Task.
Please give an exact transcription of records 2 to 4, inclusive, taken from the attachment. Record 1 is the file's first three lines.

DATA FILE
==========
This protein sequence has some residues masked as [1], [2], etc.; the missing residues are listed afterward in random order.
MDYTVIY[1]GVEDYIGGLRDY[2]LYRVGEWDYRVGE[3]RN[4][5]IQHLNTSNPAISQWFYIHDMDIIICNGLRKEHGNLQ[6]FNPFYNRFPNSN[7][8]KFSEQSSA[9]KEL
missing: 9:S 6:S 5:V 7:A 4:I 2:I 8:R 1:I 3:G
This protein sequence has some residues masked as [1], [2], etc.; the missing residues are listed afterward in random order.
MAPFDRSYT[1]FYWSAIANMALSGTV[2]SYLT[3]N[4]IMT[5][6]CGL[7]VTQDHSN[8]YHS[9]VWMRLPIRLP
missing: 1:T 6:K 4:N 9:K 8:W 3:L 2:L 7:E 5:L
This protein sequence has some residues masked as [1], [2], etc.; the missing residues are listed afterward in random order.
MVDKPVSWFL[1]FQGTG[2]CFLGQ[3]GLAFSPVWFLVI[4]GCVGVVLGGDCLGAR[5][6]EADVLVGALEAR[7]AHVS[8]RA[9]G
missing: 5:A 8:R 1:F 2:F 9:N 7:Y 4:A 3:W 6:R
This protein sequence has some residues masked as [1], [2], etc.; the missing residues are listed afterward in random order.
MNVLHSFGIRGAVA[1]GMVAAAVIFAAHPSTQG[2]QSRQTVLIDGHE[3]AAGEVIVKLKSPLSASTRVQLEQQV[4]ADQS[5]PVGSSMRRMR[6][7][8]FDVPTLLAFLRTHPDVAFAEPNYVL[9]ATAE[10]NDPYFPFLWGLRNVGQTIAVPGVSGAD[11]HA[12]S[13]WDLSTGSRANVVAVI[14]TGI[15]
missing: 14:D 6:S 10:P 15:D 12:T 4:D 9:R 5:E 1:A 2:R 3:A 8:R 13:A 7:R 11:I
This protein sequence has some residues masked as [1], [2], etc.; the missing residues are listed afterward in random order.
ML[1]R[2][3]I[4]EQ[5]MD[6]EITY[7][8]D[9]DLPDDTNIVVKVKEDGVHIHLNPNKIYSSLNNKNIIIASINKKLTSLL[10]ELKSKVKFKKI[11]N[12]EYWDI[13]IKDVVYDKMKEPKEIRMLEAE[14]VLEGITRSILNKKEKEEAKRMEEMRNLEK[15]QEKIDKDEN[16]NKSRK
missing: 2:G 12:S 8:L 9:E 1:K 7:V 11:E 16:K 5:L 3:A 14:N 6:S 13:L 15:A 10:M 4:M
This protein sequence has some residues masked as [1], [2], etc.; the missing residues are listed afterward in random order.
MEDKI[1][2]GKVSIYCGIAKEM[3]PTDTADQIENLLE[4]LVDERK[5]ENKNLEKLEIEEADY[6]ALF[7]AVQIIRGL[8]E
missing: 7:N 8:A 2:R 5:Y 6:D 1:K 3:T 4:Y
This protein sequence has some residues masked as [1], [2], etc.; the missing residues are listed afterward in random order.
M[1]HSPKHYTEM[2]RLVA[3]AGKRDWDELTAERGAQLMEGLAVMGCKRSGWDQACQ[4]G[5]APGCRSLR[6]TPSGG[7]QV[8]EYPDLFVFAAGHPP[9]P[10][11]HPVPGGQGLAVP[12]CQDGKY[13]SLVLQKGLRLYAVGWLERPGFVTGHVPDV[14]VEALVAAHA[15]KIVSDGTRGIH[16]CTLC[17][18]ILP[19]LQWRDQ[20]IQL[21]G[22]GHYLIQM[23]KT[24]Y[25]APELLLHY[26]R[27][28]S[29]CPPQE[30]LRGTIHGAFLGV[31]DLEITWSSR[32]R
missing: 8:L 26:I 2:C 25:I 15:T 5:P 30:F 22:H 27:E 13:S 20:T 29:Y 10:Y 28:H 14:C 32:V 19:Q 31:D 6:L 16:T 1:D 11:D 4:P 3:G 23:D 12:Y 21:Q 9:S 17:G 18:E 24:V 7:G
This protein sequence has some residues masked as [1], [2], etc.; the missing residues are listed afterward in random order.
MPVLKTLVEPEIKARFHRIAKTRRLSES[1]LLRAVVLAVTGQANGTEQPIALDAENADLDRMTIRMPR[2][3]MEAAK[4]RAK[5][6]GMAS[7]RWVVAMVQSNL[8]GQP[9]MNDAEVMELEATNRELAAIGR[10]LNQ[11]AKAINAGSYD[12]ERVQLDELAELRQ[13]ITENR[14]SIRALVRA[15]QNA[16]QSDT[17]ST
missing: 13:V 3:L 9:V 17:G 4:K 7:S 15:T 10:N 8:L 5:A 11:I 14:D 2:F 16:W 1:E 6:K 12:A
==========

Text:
This protein sequence has some residues masked as [1], [2], etc.; the missing residues are listed afterward in random order.
MAPFDRSYT[1]FYWSAIANMALSGTV[2]SYLT[3]N[4]IMT[5][6]CGL[7]VTQDHSN[8]YHS[9]VWMRLPIRLP
missing: 1:T 6:K 4:N 9:K 8:W 3:L 2:L 7:E 5:L
This protein sequence has some residues masked as [1], [2], etc.; the missing residues are listed afterward in random order.
MVDKPVSWFL[1]FQGTG[2]CFLGQ[3]GLAFSPVWFLVI[4]GCVGVVLGGDCLGAR[5][6]EADVLVGALEAR[7]AHVS[8]RA[9]G
missing: 5:A 8:R 1:F 2:F 9:N 7:Y 4:A 3:W 6:R
This protein sequence has some residues masked as [1], [2], etc.; the missing residues are listed afterward in random order.
MNVLHSFGIRGAVA[1]GMVAAAVIFAAHPSTQG[2]QSRQTVLIDGHE[3]AAGEVIVKLKSPLSASTRVQLEQQV[4]ADQS[5]PVGSSMRRMR[6][7][8]FDVPTLLAFLRTHPDVAFAEPNYVL[9]ATAE[10]NDPYFPFLWGLRNVGQTIAVPGVSGAD[11]HA[12]S[13]WDLSTGSRANVVAVI[14]TGI[15]
missing: 14:D 6:S 10:P 15:D 12:T 4:D 9:R 5:E 1:A 2:R 3:A 8:R 13:A 7:R 11:I